Raised beds make your backyard a garden

Published 12:58 am Sunday, March 29, 2009

Many are taking advantage of the warmer temperatures we’ve enjoyed recently and are starting to break ground in preparation for this year’s vegetable garden. I have not had a chance to work up any ground yet but I have put together my list of vegetable plants to include in the garden this year. Often time people think that you have to have a large amount of land and heavy duty equipment to have a vegetable garden. At the very least you have to have a tiller, right? Wrong! You can grow and enjoy vegetables from your own backyard even if you don’t have a tiller. Raised beds are a wonderful way to enjoy gardening in your own backyard if you don’t have the equipment or space for a “traditional” garden. A raised bed doesn’t have to be fancy or expensive either. Raised bed gardens offer many advantages over conventional in-ground gardens. Soil in raised bed gardens warms up quicker in spring often allowing for earlier planting dates. These gardens are generally filled with high-quality soil which greatly improves drainage and increases crop yields. Raised beds are smaller than traditional gardens which make them easier to maintain. As with anything in life there are disadvantages as well. Raised bed gardens do not typically hold water as well as traditional gardens and may require more frequent watering during dry months. They can also be more expensive to establish initially.

In Alabama a soil depth of at least 10 inches in a raised bed garden is recommended. Raised beds are generally constructed using a frame of some sort to hold the soil in. The frame should be at least 1 foot tall so that the soil inside can be 10 inches deep and not reach the top of the frame. If the soil is at the same level as the sides it may wash out when water is added. There are countless materials that can be used to frame the raised bed. For instance, many gardeners use cinder blocks, bricks, rocks, tires, treated lumber, old railroad ties (never new), etc. There is no rule that says you have to go out and buy new materials so if you can make use something that you have around the house then by all means do! I often get questions about use of treated lumber in raised bed gardens. The most common wood preservative traditionally used was chromated copper arsenate (CCA) which was phased out on December 31, 2003, for virtually all residential use including raised beds. Two other products, ACZA (ammoniacal copper zinc arsenate) and ACQ (ammoniacal copper quat) have replaced CCA and may be used for raised bed construction. Well-documented research has shown that CCA, ACZA and ACQ may be safely used to construct vegetable beds. Some gardeners still prefer to line the sides of beds with polyethylene plastic so that roots do not come into contact with the material. Make sure you do not use plastic on the bottom of the beds as this will prevent water drainage.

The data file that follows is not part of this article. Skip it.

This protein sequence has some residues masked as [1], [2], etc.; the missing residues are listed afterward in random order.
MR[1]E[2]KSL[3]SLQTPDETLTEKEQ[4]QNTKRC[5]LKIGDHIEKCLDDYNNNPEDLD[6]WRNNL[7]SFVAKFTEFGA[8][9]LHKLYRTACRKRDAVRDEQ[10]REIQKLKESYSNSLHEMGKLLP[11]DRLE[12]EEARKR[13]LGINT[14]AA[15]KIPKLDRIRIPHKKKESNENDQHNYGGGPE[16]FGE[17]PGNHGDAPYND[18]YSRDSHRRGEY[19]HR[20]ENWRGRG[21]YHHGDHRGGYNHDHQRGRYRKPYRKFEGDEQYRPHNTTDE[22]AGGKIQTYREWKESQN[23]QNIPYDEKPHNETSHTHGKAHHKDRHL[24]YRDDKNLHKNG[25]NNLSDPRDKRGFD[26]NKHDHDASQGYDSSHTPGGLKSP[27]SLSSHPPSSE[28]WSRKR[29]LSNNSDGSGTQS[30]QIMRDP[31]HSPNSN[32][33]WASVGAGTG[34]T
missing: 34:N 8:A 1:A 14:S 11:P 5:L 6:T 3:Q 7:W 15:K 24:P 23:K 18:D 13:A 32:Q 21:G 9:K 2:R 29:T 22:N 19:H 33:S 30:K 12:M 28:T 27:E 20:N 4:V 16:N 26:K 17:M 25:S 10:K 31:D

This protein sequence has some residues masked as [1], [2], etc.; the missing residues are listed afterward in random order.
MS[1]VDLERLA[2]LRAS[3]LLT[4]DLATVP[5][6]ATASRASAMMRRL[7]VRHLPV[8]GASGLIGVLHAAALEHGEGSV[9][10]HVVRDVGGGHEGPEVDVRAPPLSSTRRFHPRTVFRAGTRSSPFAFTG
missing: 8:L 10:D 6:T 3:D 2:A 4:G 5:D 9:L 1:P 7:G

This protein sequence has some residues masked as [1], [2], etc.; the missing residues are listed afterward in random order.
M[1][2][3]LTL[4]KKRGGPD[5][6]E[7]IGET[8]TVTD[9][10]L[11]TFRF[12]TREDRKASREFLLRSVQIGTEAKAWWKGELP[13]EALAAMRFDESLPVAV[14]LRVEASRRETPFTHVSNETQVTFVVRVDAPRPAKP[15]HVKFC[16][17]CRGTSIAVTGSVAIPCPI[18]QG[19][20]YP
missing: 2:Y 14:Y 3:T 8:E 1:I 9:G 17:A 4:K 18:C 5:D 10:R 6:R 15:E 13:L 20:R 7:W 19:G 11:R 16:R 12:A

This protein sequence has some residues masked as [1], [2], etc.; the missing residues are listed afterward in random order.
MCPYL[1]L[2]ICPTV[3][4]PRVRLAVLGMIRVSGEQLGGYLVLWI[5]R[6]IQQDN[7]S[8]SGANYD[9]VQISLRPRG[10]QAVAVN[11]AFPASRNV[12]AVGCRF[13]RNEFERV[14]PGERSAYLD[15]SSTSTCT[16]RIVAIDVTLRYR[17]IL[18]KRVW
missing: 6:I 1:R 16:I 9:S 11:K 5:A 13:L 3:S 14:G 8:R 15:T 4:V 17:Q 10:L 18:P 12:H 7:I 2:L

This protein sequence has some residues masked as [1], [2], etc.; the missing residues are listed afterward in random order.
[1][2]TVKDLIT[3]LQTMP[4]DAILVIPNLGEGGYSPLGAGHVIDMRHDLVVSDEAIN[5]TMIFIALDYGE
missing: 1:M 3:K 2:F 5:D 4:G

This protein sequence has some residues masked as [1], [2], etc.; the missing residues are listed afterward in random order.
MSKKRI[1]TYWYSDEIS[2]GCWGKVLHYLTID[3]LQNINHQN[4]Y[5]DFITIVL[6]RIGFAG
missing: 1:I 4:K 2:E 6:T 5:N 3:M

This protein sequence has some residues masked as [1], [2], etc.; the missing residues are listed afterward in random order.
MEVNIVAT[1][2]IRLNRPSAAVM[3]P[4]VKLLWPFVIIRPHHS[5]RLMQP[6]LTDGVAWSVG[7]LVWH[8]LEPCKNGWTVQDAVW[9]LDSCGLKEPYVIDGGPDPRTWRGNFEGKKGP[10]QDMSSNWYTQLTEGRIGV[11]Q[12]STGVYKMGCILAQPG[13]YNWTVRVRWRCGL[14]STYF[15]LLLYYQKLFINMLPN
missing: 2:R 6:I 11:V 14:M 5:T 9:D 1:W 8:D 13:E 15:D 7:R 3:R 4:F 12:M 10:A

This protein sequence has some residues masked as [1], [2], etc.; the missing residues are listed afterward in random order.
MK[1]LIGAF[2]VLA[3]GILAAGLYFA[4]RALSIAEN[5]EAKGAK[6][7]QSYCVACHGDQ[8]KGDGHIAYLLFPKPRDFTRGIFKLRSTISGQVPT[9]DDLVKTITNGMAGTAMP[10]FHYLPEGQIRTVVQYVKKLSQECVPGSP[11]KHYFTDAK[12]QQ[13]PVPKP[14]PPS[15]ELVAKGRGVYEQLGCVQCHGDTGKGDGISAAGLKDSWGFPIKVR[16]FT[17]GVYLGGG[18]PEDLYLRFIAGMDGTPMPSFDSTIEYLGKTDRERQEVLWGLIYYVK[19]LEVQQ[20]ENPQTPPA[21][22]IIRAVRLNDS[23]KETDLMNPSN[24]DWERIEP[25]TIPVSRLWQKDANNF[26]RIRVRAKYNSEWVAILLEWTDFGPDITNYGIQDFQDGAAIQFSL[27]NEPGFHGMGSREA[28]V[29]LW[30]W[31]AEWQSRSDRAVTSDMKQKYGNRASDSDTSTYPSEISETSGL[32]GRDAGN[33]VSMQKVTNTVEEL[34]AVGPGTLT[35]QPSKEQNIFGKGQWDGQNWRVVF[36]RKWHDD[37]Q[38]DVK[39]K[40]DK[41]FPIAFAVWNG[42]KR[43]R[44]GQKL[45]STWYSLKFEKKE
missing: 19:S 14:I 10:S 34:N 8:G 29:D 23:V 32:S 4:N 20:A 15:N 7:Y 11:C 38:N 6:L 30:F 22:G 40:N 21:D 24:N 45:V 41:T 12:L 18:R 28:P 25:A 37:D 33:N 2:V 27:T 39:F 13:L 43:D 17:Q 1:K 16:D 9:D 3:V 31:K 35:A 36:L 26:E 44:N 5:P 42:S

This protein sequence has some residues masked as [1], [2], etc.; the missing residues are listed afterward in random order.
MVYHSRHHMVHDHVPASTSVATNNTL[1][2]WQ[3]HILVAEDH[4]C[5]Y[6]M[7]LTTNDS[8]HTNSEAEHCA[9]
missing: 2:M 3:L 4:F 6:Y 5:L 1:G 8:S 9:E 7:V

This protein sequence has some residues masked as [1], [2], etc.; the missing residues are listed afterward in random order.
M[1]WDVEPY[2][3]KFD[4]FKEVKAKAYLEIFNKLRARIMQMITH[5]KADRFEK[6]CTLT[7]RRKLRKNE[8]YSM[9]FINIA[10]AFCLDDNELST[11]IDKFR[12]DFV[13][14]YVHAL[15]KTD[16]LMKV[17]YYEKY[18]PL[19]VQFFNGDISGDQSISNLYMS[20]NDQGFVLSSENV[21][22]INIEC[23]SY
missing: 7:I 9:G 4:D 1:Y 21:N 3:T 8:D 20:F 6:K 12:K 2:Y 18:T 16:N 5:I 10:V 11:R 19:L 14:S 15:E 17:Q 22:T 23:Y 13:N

Raised beds can be made to any desired size but a width of no more than 4 feet is recommended. The average person can reach 2 feet so a 4 foot wide garden can be comfortably worked from both sides. Vegetables require full sun and water so make sure you locate your garden in a sunny area near water.

One of the greatest advantages of a raised bed garden is the ability to amend the soil. A good mix contains equal parts topsoil and organic material. This will create a soil that drains well and is easy to plant in. Soil pH and fertilization requirements are the same in both raised bed gardens and traditional gardens. To determine your soil’s pH and fertility needs, you can pick up a soil test box at the Chilton County Extension Office.

When planting in a raised bed it is important not to over-crowd plants. A crowded garden is going to be more likely to have disease problems than one where plants are properly spaced. The required amount of space depends on the crop being grown. For example: tomatoes and squash should be 24-30 inches apart; cucumbers can be grown on vertical trellises in raised beds and should be planted 18 inches apart; corn, okra, and potatoes need to be 12 inches apart; and southern peas should be planted 6 inches apart. For more information see www.aces.edu/pubs/docs/A/ANR-0479/ANR-0479.pdf or call 1-877-252-4769 (select ext. 3).